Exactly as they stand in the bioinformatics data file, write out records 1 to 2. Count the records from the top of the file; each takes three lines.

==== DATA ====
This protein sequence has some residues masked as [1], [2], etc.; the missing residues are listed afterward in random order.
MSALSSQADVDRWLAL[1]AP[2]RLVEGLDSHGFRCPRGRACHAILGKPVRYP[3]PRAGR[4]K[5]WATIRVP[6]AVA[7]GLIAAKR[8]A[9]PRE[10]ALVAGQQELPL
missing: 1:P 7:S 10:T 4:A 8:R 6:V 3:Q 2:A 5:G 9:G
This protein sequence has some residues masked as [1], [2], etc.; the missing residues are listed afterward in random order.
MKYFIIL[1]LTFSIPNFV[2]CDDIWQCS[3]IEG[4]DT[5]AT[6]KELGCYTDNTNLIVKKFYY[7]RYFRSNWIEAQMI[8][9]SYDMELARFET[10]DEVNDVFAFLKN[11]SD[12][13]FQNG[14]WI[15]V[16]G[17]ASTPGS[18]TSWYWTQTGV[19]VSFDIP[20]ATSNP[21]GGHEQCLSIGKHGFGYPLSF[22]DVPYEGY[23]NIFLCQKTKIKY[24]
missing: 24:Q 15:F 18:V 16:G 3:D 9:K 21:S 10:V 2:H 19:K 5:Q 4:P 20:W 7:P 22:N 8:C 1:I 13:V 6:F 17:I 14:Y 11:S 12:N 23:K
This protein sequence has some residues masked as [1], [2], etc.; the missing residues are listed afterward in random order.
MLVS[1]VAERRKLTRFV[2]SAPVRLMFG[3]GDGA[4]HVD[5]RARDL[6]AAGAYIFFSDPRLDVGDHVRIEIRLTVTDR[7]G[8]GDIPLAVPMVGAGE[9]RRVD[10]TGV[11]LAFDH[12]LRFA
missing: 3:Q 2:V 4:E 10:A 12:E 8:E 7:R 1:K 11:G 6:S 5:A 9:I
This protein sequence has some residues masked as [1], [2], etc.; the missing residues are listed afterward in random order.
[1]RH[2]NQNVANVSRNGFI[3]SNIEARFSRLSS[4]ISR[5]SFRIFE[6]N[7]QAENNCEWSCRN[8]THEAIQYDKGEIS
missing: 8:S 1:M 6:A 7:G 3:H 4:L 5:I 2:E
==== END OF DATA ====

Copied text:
This protein sequence has some residues masked as [1], [2], etc.; the missing residues are listed afterward in random order.
MSALSSQADVDRWLAL[1]AP[2]RLVEGLDSHGFRCPRGRACHAILGKPVRYP[3]PRAGR[4]K[5]WATIRVP[6]AVA[7]GLIAAKR[8]A[9]PRE[10]ALVAGQQELPL
missing: 1:P 7:S 10:T 4:A 8:R 6:V 3:Q 2:A 5:G 9:G
This protein sequence has some residues masked as [1], [2], etc.; the missing residues are listed afterward in random order.
MKYFIIL[1]LTFSIPNFV[2]CDDIWQCS[3]IEG[4]DT[5]AT[6]KELGCYTDNTNLIVKKFYY[7]RYFRSNWIEAQMI[8][9]SYDMELARFET[10]DEVNDVFAFLKN[11]SD[12][13]FQNG[14]WI[15]V[16]G[17]ASTPGS[18]TSWYWTQTGV[19]VSFDIP[20]ATSNP[21]GGHEQCLSIGKHGFGYPLSF[22]DVPYEGY[23]NIFLCQKTKIKY[24]
missing: 24:Q 15:F 18:V 16:G 3:D 9:K 21:S 10:V 2:H 19:K 5:Q 4:P 20:W 7:P 22:N 8:C 1:I 13:V 6:F 17:I 14:Y 11:S 12:N 23:K